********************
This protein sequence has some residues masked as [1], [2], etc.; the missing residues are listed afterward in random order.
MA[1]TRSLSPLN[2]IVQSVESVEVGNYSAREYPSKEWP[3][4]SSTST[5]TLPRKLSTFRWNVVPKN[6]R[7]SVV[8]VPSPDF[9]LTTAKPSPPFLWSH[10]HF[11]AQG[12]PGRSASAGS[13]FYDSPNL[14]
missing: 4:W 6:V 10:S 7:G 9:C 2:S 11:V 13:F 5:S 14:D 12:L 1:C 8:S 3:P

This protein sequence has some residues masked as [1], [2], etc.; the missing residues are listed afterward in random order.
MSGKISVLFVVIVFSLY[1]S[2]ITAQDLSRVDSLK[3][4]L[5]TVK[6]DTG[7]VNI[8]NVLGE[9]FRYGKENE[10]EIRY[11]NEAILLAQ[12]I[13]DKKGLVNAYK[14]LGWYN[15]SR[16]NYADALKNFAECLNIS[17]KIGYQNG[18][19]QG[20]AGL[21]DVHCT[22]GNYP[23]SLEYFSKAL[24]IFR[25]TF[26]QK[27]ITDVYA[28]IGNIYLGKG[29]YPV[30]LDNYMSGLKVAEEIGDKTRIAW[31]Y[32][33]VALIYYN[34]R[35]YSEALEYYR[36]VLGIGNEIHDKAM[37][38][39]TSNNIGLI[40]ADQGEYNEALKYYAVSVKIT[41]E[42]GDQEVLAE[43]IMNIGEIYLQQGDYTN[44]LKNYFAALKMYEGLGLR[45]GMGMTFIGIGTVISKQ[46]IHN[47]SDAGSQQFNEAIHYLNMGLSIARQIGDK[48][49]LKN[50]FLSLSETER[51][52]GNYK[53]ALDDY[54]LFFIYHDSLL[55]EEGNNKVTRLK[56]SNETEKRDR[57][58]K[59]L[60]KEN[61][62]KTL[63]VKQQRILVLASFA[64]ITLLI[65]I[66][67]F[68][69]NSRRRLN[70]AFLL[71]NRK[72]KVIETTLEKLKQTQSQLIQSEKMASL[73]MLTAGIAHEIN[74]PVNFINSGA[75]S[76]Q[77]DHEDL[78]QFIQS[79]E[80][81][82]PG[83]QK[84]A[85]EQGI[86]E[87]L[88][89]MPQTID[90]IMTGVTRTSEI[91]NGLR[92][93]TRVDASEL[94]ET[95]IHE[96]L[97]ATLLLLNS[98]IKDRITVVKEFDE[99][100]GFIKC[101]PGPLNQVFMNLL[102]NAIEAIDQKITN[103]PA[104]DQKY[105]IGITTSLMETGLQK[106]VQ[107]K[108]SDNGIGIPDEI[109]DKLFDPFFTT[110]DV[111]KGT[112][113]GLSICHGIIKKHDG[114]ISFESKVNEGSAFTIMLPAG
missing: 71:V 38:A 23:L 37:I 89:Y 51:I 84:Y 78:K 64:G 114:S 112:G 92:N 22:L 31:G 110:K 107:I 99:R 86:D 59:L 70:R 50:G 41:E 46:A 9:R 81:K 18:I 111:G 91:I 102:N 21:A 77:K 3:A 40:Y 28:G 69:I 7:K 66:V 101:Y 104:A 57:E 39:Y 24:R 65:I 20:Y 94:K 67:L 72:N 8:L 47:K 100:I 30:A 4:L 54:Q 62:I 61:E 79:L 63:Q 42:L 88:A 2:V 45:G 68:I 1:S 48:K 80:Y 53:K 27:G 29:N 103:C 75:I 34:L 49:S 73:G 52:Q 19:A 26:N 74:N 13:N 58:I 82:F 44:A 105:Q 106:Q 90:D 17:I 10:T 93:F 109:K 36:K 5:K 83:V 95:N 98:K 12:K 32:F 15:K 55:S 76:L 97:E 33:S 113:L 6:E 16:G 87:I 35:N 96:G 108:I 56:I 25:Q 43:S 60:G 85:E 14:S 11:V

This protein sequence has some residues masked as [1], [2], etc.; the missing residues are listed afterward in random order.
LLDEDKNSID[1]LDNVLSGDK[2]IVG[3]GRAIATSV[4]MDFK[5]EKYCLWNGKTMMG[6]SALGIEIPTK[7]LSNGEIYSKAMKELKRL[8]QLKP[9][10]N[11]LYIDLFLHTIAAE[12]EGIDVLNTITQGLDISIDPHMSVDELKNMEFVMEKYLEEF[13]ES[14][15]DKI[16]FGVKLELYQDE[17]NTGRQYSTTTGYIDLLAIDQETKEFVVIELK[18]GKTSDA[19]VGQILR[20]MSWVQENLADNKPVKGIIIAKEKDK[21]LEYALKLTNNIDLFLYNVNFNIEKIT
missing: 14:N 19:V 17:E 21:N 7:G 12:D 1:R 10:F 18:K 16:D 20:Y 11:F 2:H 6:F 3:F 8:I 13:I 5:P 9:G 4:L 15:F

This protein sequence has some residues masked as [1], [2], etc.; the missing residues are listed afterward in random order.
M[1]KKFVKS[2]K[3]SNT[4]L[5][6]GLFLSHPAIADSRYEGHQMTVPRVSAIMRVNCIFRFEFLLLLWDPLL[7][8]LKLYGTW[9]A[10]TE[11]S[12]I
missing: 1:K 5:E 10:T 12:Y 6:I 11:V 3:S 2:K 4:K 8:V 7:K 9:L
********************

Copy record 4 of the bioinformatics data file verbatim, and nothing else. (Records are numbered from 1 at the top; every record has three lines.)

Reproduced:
This protein sequence has some residues masked as [1], [2], etc.; the missing residues are listed afterward in random order.
M[1]KKFVKS[2]K[3]SNT[4]L[5][6]GLFLSHPAIADSRYEGHQMTVPRVSAIMRVNCIFRFEFLLLLWDPLL[7][8]LKLYGTW[9]A[10]TE[11]S[12]I
missing: 1:K 5:E 10:T 12:Y 6:I 11:V 3:S 2:K 4:K 8:V 7:K 9:L